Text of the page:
Don't shop—freecycle. Use the net to find free furniture and goods, and swap the stuff you no longer need. Websites such as freecycle.org, Craigslist, and even eBay make it easy to pick up items that other people are discarding for free or at a discounted price (and to give away your own). You can also host a swap party with friends, where each person brings something from their closet that they no longer want—but someone else might. Freecycling works especially well with kids' clothes and baby gear. Savings: $300 a year.
Cancel catalog subscriptions. The website catalogchoice. org lets retailers know which customers no longer want to receive their mail. Participating companies agree to stop sending any more catalogs within three months. Signing up with 41pounds.org halts junk mail. The Direct Marketing Association (the-dma.org) will let its members know when people tell it they don’t want to receive any more direct-mail marketing offers. Junk mail piles up over time, so these fixes can really make a difference in the long run. The Environmental Protection Agency estimates that we receive four million tons of junk mail each year, almost half of which is never even opened. In addition to saving paper, you’ll also prevent yourself from spending needlessly by avoiding the temptation of those glossy pages. Savings: $100 and up a year.
[In Pictures: 10 Smart Ways to Improve Your Budget.]
Don't be fooled by 'fake' green products. It turns out that many of the so-called “green” products in our homes might not be so green after all. The latest study from TerraChoice, an environmental marketing firm, found that 95 percent of consumer products make some kind of false claim about their environmental-friendliness. Even allegedly BPA-free baby toys might contain that unwanted compound. Look for third-party approvals, such as the Green Seal, to help you separate legitimate environmental-friendliness from the fakers. E-mailing the company directly when answers prove elusive is another option. Websites such as thesmartmama.com also do a lot of that research for you. Savings: Priceless.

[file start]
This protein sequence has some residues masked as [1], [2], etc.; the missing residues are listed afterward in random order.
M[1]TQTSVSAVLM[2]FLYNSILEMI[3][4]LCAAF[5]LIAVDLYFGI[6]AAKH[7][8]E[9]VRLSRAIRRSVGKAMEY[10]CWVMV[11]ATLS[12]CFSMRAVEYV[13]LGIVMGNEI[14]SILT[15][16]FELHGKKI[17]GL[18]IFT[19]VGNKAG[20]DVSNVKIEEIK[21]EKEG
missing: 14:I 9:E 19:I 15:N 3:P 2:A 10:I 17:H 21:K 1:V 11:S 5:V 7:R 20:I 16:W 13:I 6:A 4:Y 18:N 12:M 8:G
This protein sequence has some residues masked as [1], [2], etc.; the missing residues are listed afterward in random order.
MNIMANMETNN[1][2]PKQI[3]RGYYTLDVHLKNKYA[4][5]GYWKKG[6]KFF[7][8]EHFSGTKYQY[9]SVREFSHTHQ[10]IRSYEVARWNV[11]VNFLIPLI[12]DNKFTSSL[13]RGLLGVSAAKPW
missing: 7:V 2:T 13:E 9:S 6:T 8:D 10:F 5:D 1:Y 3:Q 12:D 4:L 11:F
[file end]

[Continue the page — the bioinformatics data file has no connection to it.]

Make your toilet more efficient. You can buy a low-flow toilet, which uses up less water each time you flush, or you can make your own. Just drop a brick or a soda bottle filled with sand or water into the back of your toilet, and it will use up less water. Savings: $80 a year.
Renovate with recycled products. The idea of installing someone else’s used kitchen cabinets might sound extreme, and even a little dirty, but with a few of those DIY cleaning products you just learned to make, along with a new coat of VOC-free paint, used cabinets can actually result in a beautiful new kitchen. Habitat for Humanity’s “ReStores” sell surplus materials at a steep discount. (Sales go toward funding more homes for low-income families.) Web searches for “architectural salvage” can also turn up gently used pieces, since some new home owners end up redoing the kitchens of just-built homes. Savings: Depends on your renovation plans.
What are you doing to celebrate Earth Day? Share your plans below.
Kimberly Palmer (@alphaconsumer) is the author of the new book Generation Earn: The Young Professional's Guide to Spending, Investing, and Giving Back.